Criminal defendants can have a community service component as part of their sentence. Usually these are done outside the Department of Corrections and the defendant has to arrange it themselves. This can include lectures.

What are you trying to do? Give me what you're trying to do and I can probably figure out how to get it done. God knows I've got some clients sentenced to some creative community service projects instead of jail.

Best of luck,

Jim Clark-Dawe

cate townsend
05-25-2011, 07:34 AM
There's a program in my area for inmates who can apply to serve with fire crews who respond to wildfires.

HistoryLvr
05-26-2011, 12:52 AM
There are a plethora of things one can do for their community service. I know when Lindsay Lohan got her hours, she served them by hosting acting lessons at the local women's shelter or similar community place. One man I know of who owns his own salon and cuts hair for a living served his hours at the homeless shelter cutting or arranging hair for people who had job interviews.

I think if there is something specific you want your criminal to do, they can probably do it, as long as it is charitable in some way.

Chicago Expat
05-26-2011, 03:06 AM
I know a majority of criminals pick up trash as part of their community service, but is there any other types of work they can do, such as volunteering at shelters or hospitals? Or giving lectures to local groups?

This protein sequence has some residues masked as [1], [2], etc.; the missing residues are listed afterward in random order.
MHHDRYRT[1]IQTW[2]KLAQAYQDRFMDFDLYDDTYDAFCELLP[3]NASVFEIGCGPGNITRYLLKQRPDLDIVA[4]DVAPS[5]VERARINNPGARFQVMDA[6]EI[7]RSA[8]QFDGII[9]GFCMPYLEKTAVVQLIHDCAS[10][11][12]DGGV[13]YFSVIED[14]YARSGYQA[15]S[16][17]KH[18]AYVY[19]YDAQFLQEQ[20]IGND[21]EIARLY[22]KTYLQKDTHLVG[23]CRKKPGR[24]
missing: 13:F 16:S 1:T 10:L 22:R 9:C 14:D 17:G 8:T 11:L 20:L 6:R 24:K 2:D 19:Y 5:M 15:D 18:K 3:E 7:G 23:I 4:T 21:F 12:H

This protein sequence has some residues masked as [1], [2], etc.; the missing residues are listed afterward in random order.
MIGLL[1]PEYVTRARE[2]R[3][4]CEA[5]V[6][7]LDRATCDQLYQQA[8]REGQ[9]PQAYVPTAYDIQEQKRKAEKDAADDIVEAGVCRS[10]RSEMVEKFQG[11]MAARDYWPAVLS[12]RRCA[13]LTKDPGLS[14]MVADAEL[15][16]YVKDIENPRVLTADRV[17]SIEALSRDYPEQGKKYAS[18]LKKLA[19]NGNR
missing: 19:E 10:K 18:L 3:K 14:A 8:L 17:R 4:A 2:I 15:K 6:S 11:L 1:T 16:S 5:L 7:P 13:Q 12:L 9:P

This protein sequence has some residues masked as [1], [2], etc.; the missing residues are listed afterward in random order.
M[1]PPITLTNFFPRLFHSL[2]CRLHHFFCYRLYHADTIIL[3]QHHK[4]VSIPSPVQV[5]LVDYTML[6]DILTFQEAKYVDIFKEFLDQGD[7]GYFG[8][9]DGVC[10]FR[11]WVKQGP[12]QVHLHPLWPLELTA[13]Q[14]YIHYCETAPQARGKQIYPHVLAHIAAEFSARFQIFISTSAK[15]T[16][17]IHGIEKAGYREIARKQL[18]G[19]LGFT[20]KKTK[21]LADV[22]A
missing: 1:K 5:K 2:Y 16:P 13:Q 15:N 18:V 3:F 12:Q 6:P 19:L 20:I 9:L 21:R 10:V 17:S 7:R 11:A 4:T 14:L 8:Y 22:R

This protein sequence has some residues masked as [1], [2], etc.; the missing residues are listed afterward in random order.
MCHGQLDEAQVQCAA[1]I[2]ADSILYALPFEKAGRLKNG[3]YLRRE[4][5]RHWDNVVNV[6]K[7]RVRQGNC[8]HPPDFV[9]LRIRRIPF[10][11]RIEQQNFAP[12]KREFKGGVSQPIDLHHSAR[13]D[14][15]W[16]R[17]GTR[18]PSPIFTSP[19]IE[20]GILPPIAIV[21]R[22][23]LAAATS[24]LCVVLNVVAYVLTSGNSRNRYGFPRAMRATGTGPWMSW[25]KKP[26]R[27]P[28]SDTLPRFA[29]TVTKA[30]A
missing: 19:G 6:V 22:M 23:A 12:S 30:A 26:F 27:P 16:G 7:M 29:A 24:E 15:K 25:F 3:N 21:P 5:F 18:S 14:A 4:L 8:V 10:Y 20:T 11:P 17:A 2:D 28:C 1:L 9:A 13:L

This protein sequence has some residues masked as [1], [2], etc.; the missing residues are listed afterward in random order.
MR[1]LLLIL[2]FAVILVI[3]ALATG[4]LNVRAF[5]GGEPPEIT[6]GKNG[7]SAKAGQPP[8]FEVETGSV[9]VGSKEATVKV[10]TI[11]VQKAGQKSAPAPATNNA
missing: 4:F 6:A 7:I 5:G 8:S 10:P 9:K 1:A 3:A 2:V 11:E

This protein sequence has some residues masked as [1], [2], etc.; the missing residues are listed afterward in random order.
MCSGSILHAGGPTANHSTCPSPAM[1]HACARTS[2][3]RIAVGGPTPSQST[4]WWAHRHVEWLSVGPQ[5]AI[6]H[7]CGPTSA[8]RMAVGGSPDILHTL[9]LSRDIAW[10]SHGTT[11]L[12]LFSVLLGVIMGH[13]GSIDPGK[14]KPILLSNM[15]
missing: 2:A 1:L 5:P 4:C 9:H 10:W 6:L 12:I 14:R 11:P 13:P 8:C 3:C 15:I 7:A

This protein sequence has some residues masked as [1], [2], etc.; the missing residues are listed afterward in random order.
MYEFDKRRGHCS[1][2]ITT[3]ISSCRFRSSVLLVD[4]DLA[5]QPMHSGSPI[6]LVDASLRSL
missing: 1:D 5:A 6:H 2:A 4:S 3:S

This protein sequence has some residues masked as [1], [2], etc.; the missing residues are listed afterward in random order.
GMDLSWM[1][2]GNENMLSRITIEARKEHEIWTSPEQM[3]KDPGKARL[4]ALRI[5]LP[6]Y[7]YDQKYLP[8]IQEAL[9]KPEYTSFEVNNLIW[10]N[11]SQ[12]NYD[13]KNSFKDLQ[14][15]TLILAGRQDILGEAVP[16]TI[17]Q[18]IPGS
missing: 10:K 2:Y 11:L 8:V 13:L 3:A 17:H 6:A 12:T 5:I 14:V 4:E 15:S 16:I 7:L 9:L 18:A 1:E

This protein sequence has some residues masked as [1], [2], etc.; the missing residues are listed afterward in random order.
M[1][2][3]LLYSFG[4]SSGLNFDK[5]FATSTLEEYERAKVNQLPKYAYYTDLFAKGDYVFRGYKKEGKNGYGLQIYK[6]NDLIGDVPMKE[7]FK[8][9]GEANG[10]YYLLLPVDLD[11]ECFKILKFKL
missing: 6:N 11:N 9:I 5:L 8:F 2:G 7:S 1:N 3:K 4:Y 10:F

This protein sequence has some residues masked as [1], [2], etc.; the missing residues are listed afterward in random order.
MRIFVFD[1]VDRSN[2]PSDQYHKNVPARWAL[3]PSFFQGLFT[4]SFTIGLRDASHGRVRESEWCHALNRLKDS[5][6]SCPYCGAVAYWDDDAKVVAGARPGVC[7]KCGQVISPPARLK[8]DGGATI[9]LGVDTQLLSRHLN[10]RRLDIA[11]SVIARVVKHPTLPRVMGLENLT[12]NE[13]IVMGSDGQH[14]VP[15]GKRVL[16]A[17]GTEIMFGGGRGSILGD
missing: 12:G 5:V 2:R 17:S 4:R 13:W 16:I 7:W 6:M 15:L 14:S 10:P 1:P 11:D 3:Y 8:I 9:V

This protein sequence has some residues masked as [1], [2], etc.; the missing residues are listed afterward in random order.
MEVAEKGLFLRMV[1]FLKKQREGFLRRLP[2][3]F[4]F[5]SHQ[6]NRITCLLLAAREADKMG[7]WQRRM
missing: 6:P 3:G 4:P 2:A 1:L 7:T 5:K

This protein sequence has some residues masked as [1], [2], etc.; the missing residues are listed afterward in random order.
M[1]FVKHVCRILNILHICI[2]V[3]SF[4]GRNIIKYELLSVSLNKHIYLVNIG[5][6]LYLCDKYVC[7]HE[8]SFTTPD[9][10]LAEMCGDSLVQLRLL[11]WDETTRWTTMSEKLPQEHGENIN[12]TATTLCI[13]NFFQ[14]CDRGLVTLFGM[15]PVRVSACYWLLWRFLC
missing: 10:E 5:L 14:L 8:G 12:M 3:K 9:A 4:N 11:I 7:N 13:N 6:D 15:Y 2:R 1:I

Oh, wait, did you mean while they were still imprisoned or do you also mean after they've been released from state/federal custody?

My answer above was based solely on inmates, i.e. people still serving their jail/prison sentence but released for brief periods of time during the day to work in the community.

veinglory
05-26-2011, 03:19 AM
Animal shelters generally do not want people with serious or violent crimes working with their animals.

Clair Dickson
05-26-2011, 03:41 AM
Some of it will depend on the crime. My students, who are mainly drug offenses, do all sorts of community service. They get to pick and arrange their community service.

skylark
05-28-2011, 12:34 PM
I'm in the UK, but we had a group of young men doing community service come and paint our playgroup. The organisers were desperate for suitable work to give them - any community project not requiring major skills was considered. They were minor offenders and not in prison; their supervision consisted of me walking over there every couple of hours and counting heads.

gan_naire
06-12-2011, 08:25 AM
When I did community service, I cleaned the probation officers office building (an old jailhouse), cleaned day cares and toured a prison (which for sure set me straight pretty damn quick!).

I was only about 13 at the time, so there wasn't a whole hell of a lot I could do at that age. My friends had to do random cleaning as well and talking to youths. Here the only people who clean up on the side of the road are the prisoners.

pinkrobot
06-12-2011, 06:40 PM
I was charged with underage drinking when I was 20 and my community service involved helping an elderly couple paint the outside of their house. Community service can involve all kinds of random things. ;)